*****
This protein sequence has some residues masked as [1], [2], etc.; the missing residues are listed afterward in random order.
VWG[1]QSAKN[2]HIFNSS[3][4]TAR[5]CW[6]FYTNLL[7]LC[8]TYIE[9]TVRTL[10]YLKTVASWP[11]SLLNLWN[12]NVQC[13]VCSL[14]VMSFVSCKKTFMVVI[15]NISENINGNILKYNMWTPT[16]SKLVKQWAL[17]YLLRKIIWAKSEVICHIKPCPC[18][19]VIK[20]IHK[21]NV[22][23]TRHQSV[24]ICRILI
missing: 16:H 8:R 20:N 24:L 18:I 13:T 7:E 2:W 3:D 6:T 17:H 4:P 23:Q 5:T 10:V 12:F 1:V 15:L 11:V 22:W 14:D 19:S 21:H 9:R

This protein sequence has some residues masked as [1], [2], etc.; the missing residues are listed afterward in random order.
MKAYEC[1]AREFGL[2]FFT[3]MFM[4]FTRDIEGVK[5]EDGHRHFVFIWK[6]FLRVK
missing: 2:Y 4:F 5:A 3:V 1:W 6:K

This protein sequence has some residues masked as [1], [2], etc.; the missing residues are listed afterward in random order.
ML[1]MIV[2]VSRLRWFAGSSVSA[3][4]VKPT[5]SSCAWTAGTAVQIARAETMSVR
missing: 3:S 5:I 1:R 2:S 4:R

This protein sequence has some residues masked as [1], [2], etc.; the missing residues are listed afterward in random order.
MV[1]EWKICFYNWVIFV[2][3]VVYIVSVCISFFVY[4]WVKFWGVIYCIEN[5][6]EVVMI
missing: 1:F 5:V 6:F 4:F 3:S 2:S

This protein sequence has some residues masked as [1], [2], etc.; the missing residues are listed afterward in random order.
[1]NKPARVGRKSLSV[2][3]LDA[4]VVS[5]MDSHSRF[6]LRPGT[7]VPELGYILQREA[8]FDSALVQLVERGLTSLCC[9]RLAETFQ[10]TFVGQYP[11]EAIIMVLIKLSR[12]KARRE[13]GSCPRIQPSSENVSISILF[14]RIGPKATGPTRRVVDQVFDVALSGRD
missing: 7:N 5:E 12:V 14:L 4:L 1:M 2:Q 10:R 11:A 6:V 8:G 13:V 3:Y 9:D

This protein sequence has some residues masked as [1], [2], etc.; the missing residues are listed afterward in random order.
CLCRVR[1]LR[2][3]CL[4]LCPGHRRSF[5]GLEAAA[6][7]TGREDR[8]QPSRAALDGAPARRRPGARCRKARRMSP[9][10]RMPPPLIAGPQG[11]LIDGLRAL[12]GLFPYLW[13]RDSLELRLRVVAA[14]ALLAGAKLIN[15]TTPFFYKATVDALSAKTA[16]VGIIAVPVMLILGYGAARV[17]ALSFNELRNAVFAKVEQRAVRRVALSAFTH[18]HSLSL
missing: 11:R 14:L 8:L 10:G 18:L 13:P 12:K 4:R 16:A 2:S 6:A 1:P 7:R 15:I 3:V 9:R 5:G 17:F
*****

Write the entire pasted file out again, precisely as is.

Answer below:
This protein sequence has some residues masked as [1], [2], etc.; the missing residues are listed afterward in random order.
VWG[1]QSAKN[2]HIFNSS[3][4]TAR[5]CW[6]FYTNLL[7]LC[8]TYIE[9]TVRTL[10]YLKTVASWP[11]SLLNLWN[12]NVQC[13]VCSL[14]VMSFVSCKKTFMVVI[15]NISENINGNILKYNMWTPT[16]SKLVKQWAL[17]YLLRKIIWAKSEVICHIKPCPC[18][19]VIK[20]IHK[21]NV[22][23]TRHQSV[24]ICRILI
missing: 16:H 8:R 20:N 24:L 18:I 13:T 7:E 2:W 3:D 6:T 17:H 4:P 23:Q 5:T 10:V 12:F 1:V 15:L 11:V 22:W 14:D 19:S 21:H 9:R

This protein sequence has some residues masked as [1], [2], etc.; the missing residues are listed afterward in random order.
MKAYEC[1]AREFGL[2]FFT[3]MFM[4]FTRDIEGVK[5]EDGHRHFVFIWK[6]FLRVK
missing: 2:Y 4:F 5:A 3:V 1:W 6:K

This protein sequence has some residues masked as [1], [2], etc.; the missing residues are listed afterward in random order.
ML[1]MIV[2]VSRLRWFAGSSVSA[3][4]VKPT[5]SSCAWTAGTAVQIARAETMSVR
missing: 3:S 5:I 1:R 2:S 4:R

This protein sequence has some residues masked as [1], [2], etc.; the missing residues are listed afterward in random order.
MV[1]EWKICFYNWVIFV[2][3]VVYIVSVCISFFVY[4]WVKFWGVIYCIEN[5][6]EVVMI
missing: 1:F 5:V 6:F 4:F 3:S 2:S

This protein sequence has some residues masked as [1], [2], etc.; the missing residues are listed afterward in random order.
[1]NKPARVGRKSLSV[2][3]LDA[4]VVS[5]MDSHSRF[6]LRPGT[7]VPELGYILQREA[8]FDSALVQLVERGLTSLCC[9]RLAETFQ[10]TFVGQYP[11]EAIIMVLIKLSR[12]KARRE[13]GSCPRIQPSSENVSISILF[14]RIGPKATGPTRRVVDQVFDVALSGRD
missing: 7:N 5:E 12:V 14:L 4:L 1:M 2:Q 10:R 11:A 6:V 8:G 13:V 3:Y 9:D

This protein sequence has some residues masked as [1], [2], etc.; the missing residues are listed afterward in random order.
CLCRVR[1]LR[2][3]CL[4]LCPGHRRSF[5]GLEAAA[6][7]TGREDR[8]QPSRAALDGAPARRRPGARCRKARRMSP[9][10]RMPPPLIAGPQG[11]LIDGLRAL[12]GLFPYLW[13]RDSLELRLRVVAA[14]ALLAGAKLIN[15]TTPFFYKATVDALSAKTA[16]VGIIAVPVMLILGYGAARV[17]ALSFNELRNAVFAKVEQRAVRRVALSAFTH[18]HSLSL
missing: 11:R 14:L 8:L 10:G 18:L 13:P 12:K 4:R 16:A 2:S 6:A 1:P 7:R 15:I 3:V 9:R 5:G 17:F